And there are those — primarily donors whose resistance to Mr. Trump is absolute — who are still all in, believing that Ms. Haley needs the financial resources to wrest the nomination from Mr. Trump, or at least to keep her campaign alive in the event that something befalls him.
“Just keep her in this race,” said Fred Zeidman, a Texas businessman and one of Ms. Haley’s strongest backers. “She is the last one standing.”
As for her super PAC, Mr. Harris said he consulted with its biggest backers after the New Hampshire loss. “They’re jazzed up, and we fully believe we’ll have the resources we need,” he said.
Timothy C. Draper, a venture capital investor and early Haley backer who has been a major contributor to the PAC, said in an email Wednesday that “Democratic women who will likely vote for Nikki need to register Republican now to bring her enough delegates to win the primary.”
Mr. Draper’s perspective gets at a dynamic many donors pointed out on Wednesday — Ms. Haley is running in the Republican primary, but in some ways is acting as a third-party candidate, drawing support from both sides. This bodes poorly for Ms. Haley, but it also suggests weaknesses for both Mr. Trump and President Biden.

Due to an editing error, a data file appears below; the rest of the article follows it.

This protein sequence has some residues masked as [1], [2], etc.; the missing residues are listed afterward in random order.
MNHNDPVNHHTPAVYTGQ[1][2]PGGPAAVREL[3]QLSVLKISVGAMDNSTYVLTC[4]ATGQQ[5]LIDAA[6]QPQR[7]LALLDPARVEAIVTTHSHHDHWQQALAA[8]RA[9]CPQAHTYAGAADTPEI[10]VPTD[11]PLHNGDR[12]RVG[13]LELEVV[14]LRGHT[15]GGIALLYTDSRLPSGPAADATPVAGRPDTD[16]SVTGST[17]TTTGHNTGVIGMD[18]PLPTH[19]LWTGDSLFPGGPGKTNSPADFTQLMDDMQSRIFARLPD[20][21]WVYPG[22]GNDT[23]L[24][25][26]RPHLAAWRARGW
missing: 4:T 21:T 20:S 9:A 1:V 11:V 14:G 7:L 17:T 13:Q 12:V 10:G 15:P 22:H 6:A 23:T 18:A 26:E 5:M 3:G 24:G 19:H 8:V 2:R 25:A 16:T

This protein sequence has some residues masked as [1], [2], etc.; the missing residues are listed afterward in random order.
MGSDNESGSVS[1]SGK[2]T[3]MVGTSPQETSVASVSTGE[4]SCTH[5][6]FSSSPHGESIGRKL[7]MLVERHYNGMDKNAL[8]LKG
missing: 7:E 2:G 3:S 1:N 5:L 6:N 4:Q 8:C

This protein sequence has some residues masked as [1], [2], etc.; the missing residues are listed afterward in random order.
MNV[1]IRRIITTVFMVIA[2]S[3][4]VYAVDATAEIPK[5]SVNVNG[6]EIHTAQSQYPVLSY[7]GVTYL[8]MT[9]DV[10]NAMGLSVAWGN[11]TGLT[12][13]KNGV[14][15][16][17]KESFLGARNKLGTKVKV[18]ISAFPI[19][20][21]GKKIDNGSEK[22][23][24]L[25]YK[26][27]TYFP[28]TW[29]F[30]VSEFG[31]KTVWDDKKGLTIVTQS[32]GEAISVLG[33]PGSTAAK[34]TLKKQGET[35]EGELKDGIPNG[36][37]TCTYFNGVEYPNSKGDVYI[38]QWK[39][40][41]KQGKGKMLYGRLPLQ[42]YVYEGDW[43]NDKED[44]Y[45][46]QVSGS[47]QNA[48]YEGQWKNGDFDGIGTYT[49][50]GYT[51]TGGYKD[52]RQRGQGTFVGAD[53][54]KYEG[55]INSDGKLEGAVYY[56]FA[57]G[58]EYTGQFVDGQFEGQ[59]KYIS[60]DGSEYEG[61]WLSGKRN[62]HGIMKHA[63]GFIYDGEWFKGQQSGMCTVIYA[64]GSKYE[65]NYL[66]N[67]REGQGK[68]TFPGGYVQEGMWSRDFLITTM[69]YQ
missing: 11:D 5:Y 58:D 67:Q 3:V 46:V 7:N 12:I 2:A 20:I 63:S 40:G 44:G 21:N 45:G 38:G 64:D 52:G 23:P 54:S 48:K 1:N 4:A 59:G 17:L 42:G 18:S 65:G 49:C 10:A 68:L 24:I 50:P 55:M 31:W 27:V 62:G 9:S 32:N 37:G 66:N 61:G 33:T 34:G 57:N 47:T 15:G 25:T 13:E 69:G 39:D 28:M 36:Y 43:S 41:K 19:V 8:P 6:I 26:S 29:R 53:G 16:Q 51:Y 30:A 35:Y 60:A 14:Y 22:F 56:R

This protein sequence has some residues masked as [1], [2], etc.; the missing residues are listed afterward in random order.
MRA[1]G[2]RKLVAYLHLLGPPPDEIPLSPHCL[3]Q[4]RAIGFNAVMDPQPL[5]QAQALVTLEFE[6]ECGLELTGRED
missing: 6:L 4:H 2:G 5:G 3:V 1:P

“There are all kinds of warning signs for Trump,” said Eric Levine, a New York lawyer who is co-hosting the Jan. 30 fund-raiser. “He polled very poorly, very poorly, with independents and moderate Republicans. These are the very voters he is going to need to win the swing states.”
But after New Hampshire, Ms. Haley’s underdog campaign may be on life support. Ronna McDaniel, the chairwoman of the Republican National Committee, urged the party “to unite around our eventual nominee, which is Donald Trump.” Senator John Cornyn, Republican of Texas, endorsed him, as did Senators John Kennedy of Louisiana and Deb Fischer of Nebraska.
Pete Hoekstra, the party chairman of Michigan, where the Haley campaign has set its sights after South Carolina, also backed Mr. Trump and said in a statement, “we can start to focus our efforts on BEATING Joe Biden, rather than in-party fighting.”
A Democratic state representative in South Carolina, J.A. Moore, said he wanted Ms. Haley to stay in the race and sharpen her attacks on Mr. Trump, unless she would drop out and endorse Mr. Biden.
But, he warned, “She’s going to get creamed here.”
Ken Bensinger and Jazmine Ulloa contributed reporting.